"But why not?" they pathetically whine.
I say, "Because you already have a cat and a hamster that you never pay any attention to."
"But a dog is different." they plead.
"No it's not. I'll be the one feeding it, playing with it and walking it. And I'll be the one picking up its poop."
"Aw, you're just a meany."
"The answer's still 'No.'"
Meany or not, the thought of picking up freshly laid dog feces makes me a little queasy, even if it's done with a gloved hand. It's kind of like eating an overripe banana; it still tastes like a banana, but the texture is oh-so unpleasant.
At first, the girls would have settled for any old rescued mutt with a moist nose and a wagging tail. Over time, they both agree that they want a Yorkshire terrier, and they want to name it "Killer." My wife did a little research on the breed and said, "Oh, I don't know. Yorkies are awfully expensive."
Maggie said, "Maybe we could get one from Noah Project."
I said, "Nobody drops off a Yorkshire terrier at Noah Project unless it's possessed by the devil."
The girls know my stance on dogs, yet they still try to bait me. "Aw, look at that cute little puppy," Evien says.
"My eye doctor says I have K-9 exfoliation antitis," I say.
"I can't see dogs."
"C'mon, Dad, look at the puppy that man is holding."
"Sorry. Looks like he's cradling a bundle of air to me."
Evien stomps off.
Sometimes Maggie will bring up images of Yorkshire terriers on her mom's iPhone. "Aw, look at these cute dogs," she says.
I bend down, peer through my bifocal, and say, "Looks like a blank screen to me."
"Oh, Dad, you're being ridiculous!"
Ridiculous or not, I don't want a dog. The reasons I gave my daughters for not wanting a dog are legitimate. However, they're not the real reason I don't want a dog. The true reason is that I have a sordid history with the canine species.
When I was a boy, one day my dad asked, "Would you like a dog?" Not wanting to disappoint my father, I shrugged my shoulders and said, "I guess so."
The next day, he brought home a solid-brown Chihuahua and said his name is Pancho. In my way of thinking, if you name an animal, that means he's yours. But my dad said I was responsible for feeding, watering and playing with the tiny creature.
Pancho looked like an oversized rat to me. Nonetheless, I played with him — but, being a boy, I was far too rough with him. Over time, Pancho grew to hate me. He would growl and nip at me whenever I got near him, so my dad gave him away to a co-worker.
Within weeks, my dad brought home a shepherd puppy and said his name is Shep. Dad built a little A-frame dog house for him and kept him chained up in the backyard. I got along well enough with Shep, even though his name reminded me of one of the Three Stooges.
One evening, I brought Shep his supper, but he didn't come out of his house. I gave him a small shove to rouse him, and his rigor-mortised body skidded across the wooden floor like a scrub brush. I jumped back in horror. My dad buried Shep in the backyard.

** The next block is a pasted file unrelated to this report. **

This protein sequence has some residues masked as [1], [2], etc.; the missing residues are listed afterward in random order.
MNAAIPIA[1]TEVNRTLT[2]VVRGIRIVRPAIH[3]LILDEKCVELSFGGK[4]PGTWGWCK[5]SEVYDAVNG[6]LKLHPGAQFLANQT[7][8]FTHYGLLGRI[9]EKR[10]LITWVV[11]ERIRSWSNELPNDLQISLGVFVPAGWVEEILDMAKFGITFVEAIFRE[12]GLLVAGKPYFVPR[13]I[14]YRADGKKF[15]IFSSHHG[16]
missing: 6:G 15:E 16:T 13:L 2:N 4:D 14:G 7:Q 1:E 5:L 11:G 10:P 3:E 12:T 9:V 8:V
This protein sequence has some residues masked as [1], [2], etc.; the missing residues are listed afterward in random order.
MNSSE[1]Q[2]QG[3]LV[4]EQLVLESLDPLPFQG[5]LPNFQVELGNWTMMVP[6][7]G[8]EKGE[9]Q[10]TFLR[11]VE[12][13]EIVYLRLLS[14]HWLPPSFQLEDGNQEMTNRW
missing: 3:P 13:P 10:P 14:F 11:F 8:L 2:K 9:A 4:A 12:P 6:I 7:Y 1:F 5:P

Shortly thereafter, dad brought home a collie pup and said his name is Prince. Prince and I had some good times running in the yard, playing catch and soaking up the summer sunshine together. But mostly I remember feeding him his evening meal.
We bought Prince a new dog house and kept him chained up in the yard. His huge bags of dog food were kept in the shed. Whenever I'd reach in to scoop out a dish full of food, several mice would hop out of the bag and scurry under the floorboards.
One summer afternoon, I got a phone call (this was before caller ID), obviously from a neighbor who simply said, "You better make your dog stop barking or I'm going to shoot it." Then he hung up. While I was outside trying to calm Prince down, I suddenly realized what happened to Shep.
Midway through junior high, my friends started to take prominence over my life. At the same time, I discovered that girls were not the cootie-infested taboo that I'd been conditioned to believe. One day, my dad said, "If you're not going to pay any attention to that dog anymore, we might as well take him to the pound so they can find him a good home."
On a Saturday morning, my dad and I drove Prince to the dog pound. I led him in on a leash and Prince freaked out, clawing at the smooth tile and sprawling several times across the floor. I patted his head, finally calming him, and an official led us through a doorway to a round vessel resembling an industrial clothes dryer at a laundry mat. Once inside the cylinder, Prince turned and looked at me with his sad, trusting eyes, then the official closed the door.
In the car, it dawned on me what I'd just done. Near tears, my dad said, "I'll go back and check on him."
A few minutes later, dad came back to the car. It's the only time I remember my dad ever apologizing for anything. "I'm sorry," he said. "I didn't know they were going to do that."
I cried all the way home.
In a few short years, I'd turned a Chihuahua into a pit bull, placed a shepherd before a firing squad and sent a collie to the gulag. I decided then I was through with dogs.
In a few short years, Evien and Maggie will discover boys, learn to drive, get involved in extracurricular high school activities and move away to college. I envision a little Yorkshire terrier sitting and waiting by the door for the girls to return with the same sad, trusting eyes that Prince had when I led him to his demise.
I just wish my daughters could understand I'm not cold-hearted. You see, I just can't do that to poor little Killer.
— By Grant Berry, Tribune community columnist